This week we are hearing from the Tennessee Education Research Alliance (TERA @TNEdResAlliance). Today’s post is the practitioner perspective on Monday’s post: What do Educators Want to get Out of Professional Learning?
Policymakers often point to studies showing that teachers on average gain little in effectiveness after their fifth year on the job (see here and here, for example). But more recent research has shown that these averages hide substantial variation, with some teachers demonstrating substantial gains in effectiveness year after year and some schools creating conditions where this sort of improvement becomes standard across the workforce.
What would it take to create a system that makes teacher long-term instructional improvement the norm across not just a single school or district but across an entire state?
As we demand more and more out of our school systems, both in terms of excellence and equity, this question becomes ever more pressing for the departments of education in every state across the country.
In Tennessee, we view it as a central strategic goal of our department to support systems of continuous improvement across all classrooms and schools. But we also recognize the current reality — one where large-scale studies of professional development programs have tended to find no effects when it comes to student achievement.
Hence, we are looking to our partnership with the Tennessee Education Research Alliance (TERA) at Vanderbilt University to provide the push we need as a state to transform professional learning systems by serving as an engine for research and innovation in this sphere.
We see several reasons for optimism.
For the last six years, the Tennessee Educator Survey that we administer in partnership with TERA has tracked teacher perceptions of the statewide evaluation system. In the first year of roll-out, only 38 percent of teachers reported that the evaluation system had led to improvements in their teaching. By spring of 2016, 71 percent of teachers reported improvements due to evaluation.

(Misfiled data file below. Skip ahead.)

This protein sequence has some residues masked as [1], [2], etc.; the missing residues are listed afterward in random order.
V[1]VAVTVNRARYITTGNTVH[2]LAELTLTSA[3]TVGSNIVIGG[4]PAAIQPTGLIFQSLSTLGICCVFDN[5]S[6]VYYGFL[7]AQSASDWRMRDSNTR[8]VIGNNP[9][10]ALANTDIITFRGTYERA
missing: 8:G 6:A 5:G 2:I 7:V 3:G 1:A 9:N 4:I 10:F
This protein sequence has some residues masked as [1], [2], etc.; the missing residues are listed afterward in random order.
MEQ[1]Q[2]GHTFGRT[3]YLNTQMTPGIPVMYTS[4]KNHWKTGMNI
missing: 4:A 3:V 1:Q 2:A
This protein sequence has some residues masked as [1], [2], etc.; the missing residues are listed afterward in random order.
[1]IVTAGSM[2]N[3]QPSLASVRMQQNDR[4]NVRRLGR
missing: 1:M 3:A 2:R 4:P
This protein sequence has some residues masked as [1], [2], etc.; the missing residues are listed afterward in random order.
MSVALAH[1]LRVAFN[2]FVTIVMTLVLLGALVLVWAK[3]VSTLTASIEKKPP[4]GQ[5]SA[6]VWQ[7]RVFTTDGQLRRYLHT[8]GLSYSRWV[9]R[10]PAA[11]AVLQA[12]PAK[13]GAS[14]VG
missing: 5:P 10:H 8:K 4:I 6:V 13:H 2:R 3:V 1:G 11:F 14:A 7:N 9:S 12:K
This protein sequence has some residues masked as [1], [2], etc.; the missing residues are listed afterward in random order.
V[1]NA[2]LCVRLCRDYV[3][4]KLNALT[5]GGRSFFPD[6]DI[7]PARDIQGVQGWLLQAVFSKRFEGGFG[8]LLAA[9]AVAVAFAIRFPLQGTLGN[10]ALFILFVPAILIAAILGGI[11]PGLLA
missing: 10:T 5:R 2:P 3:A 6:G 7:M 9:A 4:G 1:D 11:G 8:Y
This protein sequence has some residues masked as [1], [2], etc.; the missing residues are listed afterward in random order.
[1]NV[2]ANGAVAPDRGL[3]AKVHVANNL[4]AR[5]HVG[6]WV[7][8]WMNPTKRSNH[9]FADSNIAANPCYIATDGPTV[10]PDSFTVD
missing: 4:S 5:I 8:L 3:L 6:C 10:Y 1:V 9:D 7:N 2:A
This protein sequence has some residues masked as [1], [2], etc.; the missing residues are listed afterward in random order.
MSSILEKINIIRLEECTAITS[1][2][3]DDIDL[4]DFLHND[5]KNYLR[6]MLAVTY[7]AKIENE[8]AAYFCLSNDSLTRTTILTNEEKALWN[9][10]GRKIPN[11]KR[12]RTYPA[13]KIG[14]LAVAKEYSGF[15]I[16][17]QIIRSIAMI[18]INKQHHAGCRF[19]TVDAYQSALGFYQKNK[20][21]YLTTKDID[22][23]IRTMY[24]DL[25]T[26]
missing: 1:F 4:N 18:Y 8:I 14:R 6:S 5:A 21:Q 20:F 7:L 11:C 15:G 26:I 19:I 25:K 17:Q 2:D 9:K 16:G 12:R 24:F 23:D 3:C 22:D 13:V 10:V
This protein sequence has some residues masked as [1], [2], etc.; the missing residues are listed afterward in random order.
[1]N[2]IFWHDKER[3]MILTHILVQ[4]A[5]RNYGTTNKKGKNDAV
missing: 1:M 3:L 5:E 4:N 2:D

Building on the possibilities for teacher evaluation to become a learning process rather than only a rating tool, our state piloted a program in 2013-14 called the Instructional Partnership Initiative that pairs teachers in a school into collaborative partnerships based on strengths and weaknesses identified during evaluation. A randomized control trial of the initial pilot found that the weaker teachers in the partnership made gains about equal to moving from the 25th percentile to the 50th percentile of teacher effectiveness. With funding from the Institute of Education Sciences, TERA — working with a team of researchers from Vanderbilt, Brown, and Harvard — is currently engaged in an evaluation of the broader statewide roll-out of the initiative.
More broadly, we see districts across the state experimenting with a host of new methods for creating collaborative learning opportunities for teachers. For example, one set of districts in the northeastern part of our state have come together to create the Tennessee Early Literacy Network, where school teams engage in rapid improvement cycles to try to improve literacy instructional practice. Most of our districts can point to examples of innovative practices that appear to be driving improvements.
Making sense of these efforts — and determining what is actually working — requires a new sort of organization that can consolidate learning across a host of pilot programs and research studies. Too often, even when state departments engage in high-quality research, the results that come back feel overly narrow, providing evaluative feedback on a specific program but offering little that would help a state define a broader strategy in an area like professional learning.
We look to the Tennessee Education Research Alliance to serve as the centralizing force across studies, helping to ensure that we can learn across projects and create the kinds of applied knowledge base that actually improve practice. In coming years, we expect TERA to release a series of reports that look across studies taking place in Tennessee on professional learning and draw out lessons for state and local agencies. If successful, we will see something quite different than the usual list of program evaluations and policy briefs — instead, we will see the development of a framework for supporting professional learning that allows us to think critically about the state versus district role in this space, and we will gain insight into the elements of a strategy that leads to consistent improvement for teachers at every stage in their careers.
The opinions expressed in Urban Education Reform: Bridging Research and Practice are strictly those of the author(s) and do not reflect the opinions or endorsement of Editorial Projects in Education, or any of its publications.